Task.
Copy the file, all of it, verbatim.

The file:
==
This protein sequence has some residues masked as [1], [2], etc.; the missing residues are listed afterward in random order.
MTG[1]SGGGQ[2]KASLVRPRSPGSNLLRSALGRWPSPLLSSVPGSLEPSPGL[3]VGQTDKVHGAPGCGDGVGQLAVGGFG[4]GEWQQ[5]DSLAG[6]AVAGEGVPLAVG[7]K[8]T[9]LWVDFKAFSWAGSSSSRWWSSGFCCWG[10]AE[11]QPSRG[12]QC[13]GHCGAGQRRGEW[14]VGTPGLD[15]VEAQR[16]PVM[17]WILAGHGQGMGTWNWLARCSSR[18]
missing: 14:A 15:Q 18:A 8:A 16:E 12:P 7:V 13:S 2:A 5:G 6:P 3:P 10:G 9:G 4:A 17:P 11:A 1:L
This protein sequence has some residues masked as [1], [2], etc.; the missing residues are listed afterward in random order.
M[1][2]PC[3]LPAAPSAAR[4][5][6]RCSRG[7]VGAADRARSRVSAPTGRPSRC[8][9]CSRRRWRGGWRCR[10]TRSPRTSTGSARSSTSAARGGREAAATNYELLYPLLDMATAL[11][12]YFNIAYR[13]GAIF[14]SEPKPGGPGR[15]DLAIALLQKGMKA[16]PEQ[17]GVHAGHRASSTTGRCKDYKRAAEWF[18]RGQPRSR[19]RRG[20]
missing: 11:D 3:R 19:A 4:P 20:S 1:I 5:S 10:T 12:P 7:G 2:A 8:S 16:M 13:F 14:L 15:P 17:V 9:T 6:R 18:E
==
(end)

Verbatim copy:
This protein sequence has some residues masked as [1], [2], etc.; the missing residues are listed afterward in random order.
MTG[1]SGGGQ[2]KASLVRPRSPGSNLLRSALGRWPSPLLSSVPGSLEPSPGL[3]VGQTDKVHGAPGCGDGVGQLAVGGFG[4]GEWQQ[5]DSLAG[6]AVAGEGVPLAVG[7]K[8]T[9]LWVDFKAFSWAGSSSSRWWSSGFCCWG[10]AE[11]QPSRG[12]QC[13]GHCGAGQRRGEW[14]VGTPGLD[15]VEAQR[16]PVM[17]WILAGHGQGMGTWNWLARCSSR[18]
missing: 14:A 15:Q 18:A 8:A 16:E 12:P 7:V 13:S 2:A 5:G 6:P 3:P 10:G 9:G 4:A 17:P 11:A 1:L
This protein sequence has some residues masked as [1], [2], etc.; the missing residues are listed afterward in random order.
M[1][2]PC[3]LPAAPSAAR[4][5][6]RCSRG[7]VGAADRARSRVSAPTGRPSRC[8][9]CSRRRWRGGWRCR[10]TRSPRTSTGSARSSTSAARGGREAAATNYELLYPLLDMATAL[11][12]YFNIAYR[13]GAIF[14]SEPKPGGPGR[15]DLAIALLQKGMKA[16]PEQ[17]GVHAGHRASSTTGRCKDYKRAAEWF[18]RGQPRSR[19]RRG[20]
missing: 11:D 3:R 19:A 4:P 20:S 1:I 5:S 10:T 12:P 7:G 2:A 8:S 16:M 13:F 14:L 15:P 17:V 9:T 6:R 18:E